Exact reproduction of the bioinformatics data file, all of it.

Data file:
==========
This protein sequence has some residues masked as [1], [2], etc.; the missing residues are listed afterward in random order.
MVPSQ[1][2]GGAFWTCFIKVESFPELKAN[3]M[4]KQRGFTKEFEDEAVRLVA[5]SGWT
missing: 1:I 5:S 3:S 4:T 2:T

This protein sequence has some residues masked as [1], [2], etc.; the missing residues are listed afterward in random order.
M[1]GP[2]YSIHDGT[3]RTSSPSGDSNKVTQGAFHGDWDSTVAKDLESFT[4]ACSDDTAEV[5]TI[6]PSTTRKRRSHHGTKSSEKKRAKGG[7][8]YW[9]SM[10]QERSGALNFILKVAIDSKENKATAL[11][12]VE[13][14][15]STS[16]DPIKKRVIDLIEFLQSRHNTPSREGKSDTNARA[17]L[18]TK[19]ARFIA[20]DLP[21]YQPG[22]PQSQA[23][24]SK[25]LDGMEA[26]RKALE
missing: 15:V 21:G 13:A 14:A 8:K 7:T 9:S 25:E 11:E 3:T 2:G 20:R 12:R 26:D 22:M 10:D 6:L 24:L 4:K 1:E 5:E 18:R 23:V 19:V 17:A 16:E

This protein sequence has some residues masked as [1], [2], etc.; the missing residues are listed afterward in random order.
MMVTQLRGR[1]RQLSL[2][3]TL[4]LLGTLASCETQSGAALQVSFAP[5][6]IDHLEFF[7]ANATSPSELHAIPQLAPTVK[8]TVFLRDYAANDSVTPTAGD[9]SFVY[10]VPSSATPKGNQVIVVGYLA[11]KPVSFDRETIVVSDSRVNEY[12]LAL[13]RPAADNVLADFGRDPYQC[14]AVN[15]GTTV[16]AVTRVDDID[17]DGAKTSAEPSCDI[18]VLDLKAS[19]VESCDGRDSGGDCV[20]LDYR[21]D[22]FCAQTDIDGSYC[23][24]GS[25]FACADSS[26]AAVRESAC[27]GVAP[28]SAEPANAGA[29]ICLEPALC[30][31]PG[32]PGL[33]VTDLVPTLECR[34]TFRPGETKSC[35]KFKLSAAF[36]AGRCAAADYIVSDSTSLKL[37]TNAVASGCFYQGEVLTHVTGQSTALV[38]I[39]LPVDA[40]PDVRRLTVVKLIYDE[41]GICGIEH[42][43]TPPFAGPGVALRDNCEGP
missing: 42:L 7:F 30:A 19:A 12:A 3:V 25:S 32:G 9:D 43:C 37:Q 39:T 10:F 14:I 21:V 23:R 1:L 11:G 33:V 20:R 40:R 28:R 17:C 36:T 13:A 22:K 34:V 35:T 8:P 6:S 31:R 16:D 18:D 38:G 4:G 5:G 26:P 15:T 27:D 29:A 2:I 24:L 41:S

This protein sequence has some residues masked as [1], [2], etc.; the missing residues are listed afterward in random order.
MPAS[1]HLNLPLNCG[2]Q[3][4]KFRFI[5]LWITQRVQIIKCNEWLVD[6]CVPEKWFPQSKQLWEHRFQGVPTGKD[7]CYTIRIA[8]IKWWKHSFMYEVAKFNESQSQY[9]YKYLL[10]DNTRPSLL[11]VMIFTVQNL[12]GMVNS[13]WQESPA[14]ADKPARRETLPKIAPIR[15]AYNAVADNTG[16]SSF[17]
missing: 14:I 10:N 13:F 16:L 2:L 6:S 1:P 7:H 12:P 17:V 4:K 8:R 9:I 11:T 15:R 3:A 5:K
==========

This protein sequence has some residues masked as [1], [2], etc.; the missing residues are listed afterward in random order.
MVPSQ[1][2]GGAFWTCFIKVESFPELKAN[3]M[4]KQRGFTKEFEDEAVRLVA[5]SGWT
missing: 1:I 5:S 3:S 4:T 2:T

This protein sequence has some residues masked as [1], [2], etc.; the missing residues are listed afterward in random order.
M[1]GP[2]YSIHDGT[3]RTSSPSGDSNKVTQGAFHGDWDSTVAKDLESFT[4]ACSDDTAEV[5]TI[6]PSTTRKRRSHHGTKSSEKKRAKGG[7][8]YW[9]SM[10]QERSGALNFILKVAIDSKENKATAL[11][12]VE[13][14][15]STS[16]DPIKKRVIDLIEFLQSRHNTPSREGKSDTNARA[17]L[18]TK[19]ARFIA[20]DLP[21]YQPG[22]PQSQA[23][24]SK[25]LDGMEA[26]RKALE
missing: 15:V 21:G 13:A 14:A 8:K 7:T 9:S 25:E 11:E 3:T 2:G 20:R 12:R 26:D 22:M 10:D 6:L 24:L 4:K 1:E 5:E 18:R 23:V 19:V 17:A 16:E

This protein sequence has some residues masked as [1], [2], etc.; the missing residues are listed afterward in random order.
MMVTQLRGR[1]RQLSL[2][3]TL[4]LLGTLASCETQSGAALQVSFAP[5][6]IDHLEFF[7]ANATSPSELHAIPQLAPTVK[8]TVFLRDYAANDSVTPTAGD[9]SFVY[10]VPSSATPKGNQVIVVGYLA[11]KPVSFDRETIVVSDSRVNEY[12]LAL[13]RPAADNVLADFGRDPYQC[14]AVN[15]GTTV[16]AVTRVDDID[17]DGAKTSAEPSCDI[18]VLDLKAS[19]VESCDGRDSGGDCV[20]LDYR[21]D[22]FCAQTDIDGSYC[23][24]GS[25]FACADSS[26]AAVRESAC[27]GVAP[28]SAEPANAGA[29]ICLEPALC[30][31]PG[32]PGL[33]VTDLVPTLECR[34]TFRPGETKSC[35]KFKLSAAF[36]AGRCAAADYIVSDSTSLKL[37]TNAVASGCFYQGEVLTHVTGQSTALV[38]I[39]LPVDA[40]PDVRRLTVVKLIYDE[41]GICGIEH[42][43]TPPFAGPGVALRDNCEGP
missing: 42:L 7:F 30:A 19:A 12:A 3:V 25:S 32:G 9:D 43:C 37:Q 39:T 10:F 14:I 21:V 23:R 1:L 11:G 33:V 20:R 40:R 28:R 17:C 36:T 13:A 22:K 34:V 35:T 8:P 6:S 31:R 16:D 18:D 38:G 4:G 5:G 26:P 15:T 27:D 29:A 2:I 24:L 41:S

This protein sequence has some residues masked as [1], [2], etc.; the missing residues are listed afterward in random order.
MPAS[1]HLNLPLNCG[2]Q[3][4]KFRFI[5]LWITQRVQIIKCNEWLVD[6]CVPEKWFPQSKQLWEHRFQGVPTGKD[7]CYTIRIA[8]IKWWKHSFMYEVAKFNESQSQY[9]YKYLL[10]DNTRPSLL[11]VMIFTVQNL[12]GMVNS[13]WQESPA[14]ADKPARRETLPKIAPIR[15]AYNAVADNTG[16]SSF[17]
missing: 14:I 10:N 13:F 16:L 2:L 6:S 1:P 7:H 12:P 17:V 4:K 8:R 9:I 11:T 15:R 3:A 5:K